Thanks are specially due to those members who were kind enough to continually lend their sewing machines for ten meetings, and to several who undertook from time to time cutting-out at home.
The sum of £92 7s 8d was collected in donations and subscriptions, and was expended in flannel, flannelette, linen, twill, sheeting, muslin, gauze, lint, and cotton wool, which were all worked up into about 2,653 different articles, comprising, roughly speaking, the following:

735 treasure bags, 386 bandages, 376 miscellaneous things (such as washers, dusters, hot water bottle covers, table napkins, etc), 253 children’s garments, 210 men’s shirts, 177 knitted articles (socks, helmets, mufflers, operation stockings, etc), 128 collars and ties for hospital wear, 108 men’s vests and other underclothing, 106 women’s underclothing and blouses, 86 towels, 68 pillow cases and sheets, 20 pair steering gloves (leather palms): total 2,653.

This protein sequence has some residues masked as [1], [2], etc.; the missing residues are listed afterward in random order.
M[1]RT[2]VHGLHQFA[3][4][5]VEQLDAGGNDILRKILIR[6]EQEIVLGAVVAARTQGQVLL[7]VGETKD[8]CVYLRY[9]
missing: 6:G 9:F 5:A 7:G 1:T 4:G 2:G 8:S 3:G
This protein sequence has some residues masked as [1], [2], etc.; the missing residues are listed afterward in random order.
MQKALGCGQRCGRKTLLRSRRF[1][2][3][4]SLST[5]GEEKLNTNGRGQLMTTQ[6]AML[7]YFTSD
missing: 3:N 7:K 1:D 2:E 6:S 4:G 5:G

The pleasant fellowship in which the members worked so untiringly through many months of anxiety and trouble for the alleviation of the sufferings of others, may well have strengthened not only parochial and personal ties, but also many wider ones with those they were privileged to help.

Newbury parish magazine, April 1919 (D/P89/28A/14)

Advertisements

We must now let the men whose names have been held in honour realise that we are just as keenly interested in them in peace as we were in war

Churches were asked to welcome home soldiers.

THE CHURCH AND THE ARMY

RETURN OF MEN FROM THE FRONT

The Archbishop of Canterbury earnestly commends to the clergy and laity of his diocese some suggestions adapted from a like paper issued in another diocese.